Quiet and comfortable inside, the Astra has an unostentatiously non-precious near-luxury ambiance inside with good padding, textures, fabrics, solid quality and assembly, and conservatively utilitarian styling. With plenty of user-friendly buttons rather than touch pads, it also has an accommodating and well-adjustable driving position, and a chunky upmarket multi-function steering wheel. Meanwhile, boot space is generous, boot access is adequate, and rear room and sightlines are decent for its segment. Equipment levels cover the most important comfort and safety features including front and side airbags, and electronic stability and traction control.

  • Specifications: Opel Astra Sedan 1.4T
  • Engine: 1.4-litre, transverse in-line turbocharged 4-cylinders
  • Bore x stroke: 72.5 x 82.6mm
  • Compression ratio: 9.5:1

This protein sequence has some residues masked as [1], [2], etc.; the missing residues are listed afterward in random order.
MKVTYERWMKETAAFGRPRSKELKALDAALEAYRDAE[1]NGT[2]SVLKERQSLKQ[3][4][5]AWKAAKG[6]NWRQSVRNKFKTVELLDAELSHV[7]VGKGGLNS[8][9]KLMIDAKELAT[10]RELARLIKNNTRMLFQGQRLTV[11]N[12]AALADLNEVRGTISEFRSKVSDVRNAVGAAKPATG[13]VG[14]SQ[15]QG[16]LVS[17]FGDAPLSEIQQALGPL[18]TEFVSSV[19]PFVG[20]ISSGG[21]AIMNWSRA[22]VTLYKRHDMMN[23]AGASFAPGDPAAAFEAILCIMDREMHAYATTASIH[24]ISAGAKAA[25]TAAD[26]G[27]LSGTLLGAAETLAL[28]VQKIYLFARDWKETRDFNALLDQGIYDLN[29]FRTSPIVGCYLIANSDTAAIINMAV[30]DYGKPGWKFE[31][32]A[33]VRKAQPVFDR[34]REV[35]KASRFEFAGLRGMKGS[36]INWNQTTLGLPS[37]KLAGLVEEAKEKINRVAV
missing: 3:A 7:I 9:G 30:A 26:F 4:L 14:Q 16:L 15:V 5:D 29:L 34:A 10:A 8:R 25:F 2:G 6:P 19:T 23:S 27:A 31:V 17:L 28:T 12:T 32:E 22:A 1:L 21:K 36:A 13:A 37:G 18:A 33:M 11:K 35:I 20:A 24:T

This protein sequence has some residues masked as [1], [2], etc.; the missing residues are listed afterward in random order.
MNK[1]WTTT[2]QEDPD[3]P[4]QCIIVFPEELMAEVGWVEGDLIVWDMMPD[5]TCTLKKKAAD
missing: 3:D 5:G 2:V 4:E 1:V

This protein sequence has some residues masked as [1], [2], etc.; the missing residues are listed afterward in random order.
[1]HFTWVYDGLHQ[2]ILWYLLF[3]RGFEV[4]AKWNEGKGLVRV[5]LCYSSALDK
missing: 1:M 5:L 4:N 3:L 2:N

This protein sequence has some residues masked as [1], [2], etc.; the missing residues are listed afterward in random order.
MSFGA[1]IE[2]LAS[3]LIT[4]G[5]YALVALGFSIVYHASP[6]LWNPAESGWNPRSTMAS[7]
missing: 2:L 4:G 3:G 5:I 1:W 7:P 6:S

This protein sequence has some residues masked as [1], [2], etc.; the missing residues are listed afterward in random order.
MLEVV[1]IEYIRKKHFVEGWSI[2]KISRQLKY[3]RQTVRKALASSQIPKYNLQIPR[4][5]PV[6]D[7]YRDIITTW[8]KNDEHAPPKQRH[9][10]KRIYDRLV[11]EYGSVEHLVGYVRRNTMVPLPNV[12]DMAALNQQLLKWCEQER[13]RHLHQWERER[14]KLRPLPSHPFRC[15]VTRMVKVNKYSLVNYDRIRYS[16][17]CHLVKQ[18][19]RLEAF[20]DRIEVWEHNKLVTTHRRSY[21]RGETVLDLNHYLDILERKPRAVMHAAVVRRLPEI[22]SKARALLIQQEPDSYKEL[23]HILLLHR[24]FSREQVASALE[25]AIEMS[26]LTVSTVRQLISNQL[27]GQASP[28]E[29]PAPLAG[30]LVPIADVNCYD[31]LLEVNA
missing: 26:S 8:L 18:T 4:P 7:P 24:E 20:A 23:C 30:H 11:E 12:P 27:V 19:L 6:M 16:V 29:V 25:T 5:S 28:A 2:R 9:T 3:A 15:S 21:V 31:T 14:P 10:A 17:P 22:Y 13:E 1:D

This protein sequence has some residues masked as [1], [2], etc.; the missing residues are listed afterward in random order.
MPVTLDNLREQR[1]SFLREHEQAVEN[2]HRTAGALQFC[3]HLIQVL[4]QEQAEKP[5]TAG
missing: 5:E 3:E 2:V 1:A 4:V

• Valve-train: 16-valve, DOHC, variable valve timing, direct injection
  • Gearbox: 6-speed automatic, front-wheel-drive
  • Power, BHP (PS) [kW]: 138 (140) [103] @4,900-6,000rpm
  • Specific power: 101BHP/litre
  • Power-to-weight: 98.2BHP/tonne
  • Torque, lb/ft (Nm): 148 (200) @1,850-4,900rpm*
  • Specific torque: 146.6Nm/litre
  • Torque-to-weight: 142.3Nm/tonne
  • 0-100 km/h: 10.2-seconds (estimate)
  • Top speed: 205km/h
  • Fuel capacity: 56-litres
  • Fuel economy, urban / extra-urban / combined: 8.4- / 5.3- / 6.4-litres/100km (estimate)
  • Fuel requirement: 95RON
  • CO2 emissions, combined: 138g/km (estimate)
  • Length: 4,658mm
  • Width: 1,814mm
  • Height: 1,500mm
  • Wheelbase: 2,685mm
  • Track, F/R: 1,541 / 1,551mm
  • Luggage volume: 460-litres